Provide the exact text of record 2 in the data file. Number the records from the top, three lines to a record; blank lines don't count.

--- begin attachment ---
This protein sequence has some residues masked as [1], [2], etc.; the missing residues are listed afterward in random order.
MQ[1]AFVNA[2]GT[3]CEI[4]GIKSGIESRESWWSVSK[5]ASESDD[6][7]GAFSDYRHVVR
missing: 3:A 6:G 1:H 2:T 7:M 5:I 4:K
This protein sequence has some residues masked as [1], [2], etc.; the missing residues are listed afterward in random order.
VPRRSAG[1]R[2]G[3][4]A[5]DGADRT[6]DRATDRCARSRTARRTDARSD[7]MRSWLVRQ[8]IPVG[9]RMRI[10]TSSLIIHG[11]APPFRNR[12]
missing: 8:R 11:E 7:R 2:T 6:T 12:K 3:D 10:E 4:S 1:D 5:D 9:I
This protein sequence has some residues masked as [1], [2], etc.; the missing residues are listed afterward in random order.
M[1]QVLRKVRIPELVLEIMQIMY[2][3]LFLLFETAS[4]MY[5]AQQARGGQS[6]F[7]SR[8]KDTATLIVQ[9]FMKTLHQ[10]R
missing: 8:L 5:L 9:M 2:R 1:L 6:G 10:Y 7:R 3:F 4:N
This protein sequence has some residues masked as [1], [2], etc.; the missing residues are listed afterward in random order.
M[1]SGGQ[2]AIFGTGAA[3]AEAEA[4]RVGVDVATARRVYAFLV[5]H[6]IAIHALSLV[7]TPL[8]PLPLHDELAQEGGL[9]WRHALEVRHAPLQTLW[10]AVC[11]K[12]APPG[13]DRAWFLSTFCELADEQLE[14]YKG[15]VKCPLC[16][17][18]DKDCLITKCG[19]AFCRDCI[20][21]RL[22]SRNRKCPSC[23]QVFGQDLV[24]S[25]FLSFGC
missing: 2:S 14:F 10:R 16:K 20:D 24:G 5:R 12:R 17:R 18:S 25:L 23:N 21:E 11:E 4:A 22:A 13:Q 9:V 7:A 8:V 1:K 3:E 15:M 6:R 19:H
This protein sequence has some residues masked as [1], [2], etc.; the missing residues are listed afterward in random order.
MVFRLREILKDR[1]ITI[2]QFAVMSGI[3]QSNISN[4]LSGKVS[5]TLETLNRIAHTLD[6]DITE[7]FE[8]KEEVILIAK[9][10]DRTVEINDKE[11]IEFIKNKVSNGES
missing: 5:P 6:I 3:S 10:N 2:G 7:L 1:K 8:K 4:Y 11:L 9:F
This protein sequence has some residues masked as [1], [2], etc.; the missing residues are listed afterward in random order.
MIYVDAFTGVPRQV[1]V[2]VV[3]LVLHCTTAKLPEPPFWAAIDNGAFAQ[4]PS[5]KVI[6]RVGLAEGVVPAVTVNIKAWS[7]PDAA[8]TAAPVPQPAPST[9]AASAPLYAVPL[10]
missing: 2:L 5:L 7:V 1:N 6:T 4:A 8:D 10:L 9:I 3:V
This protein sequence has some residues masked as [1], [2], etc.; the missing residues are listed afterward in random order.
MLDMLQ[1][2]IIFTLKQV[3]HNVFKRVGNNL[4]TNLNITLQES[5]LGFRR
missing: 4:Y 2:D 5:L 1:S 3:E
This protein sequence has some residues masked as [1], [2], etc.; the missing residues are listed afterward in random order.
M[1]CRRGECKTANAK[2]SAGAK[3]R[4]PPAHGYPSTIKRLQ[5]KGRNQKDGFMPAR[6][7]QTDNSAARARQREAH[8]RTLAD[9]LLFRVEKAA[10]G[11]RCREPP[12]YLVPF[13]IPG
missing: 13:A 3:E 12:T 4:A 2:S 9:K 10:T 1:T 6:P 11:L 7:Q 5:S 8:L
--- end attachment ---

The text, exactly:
This protein sequence has some residues masked as [1], [2], etc.; the missing residues are listed afterward in random order.
VPRRSAG[1]R[2]G[3][4]A[5]DGADRT[6]DRATDRCARSRTARRTDARSD[7]MRSWLVRQ[8]IPVG[9]RMRI[10]TSSLIIHG[11]APPFRNR[12]
missing: 8:R 11:E 7:R 2:T 6:T 12:K 3:D 10:E 4:S 1:D 5:D 9:I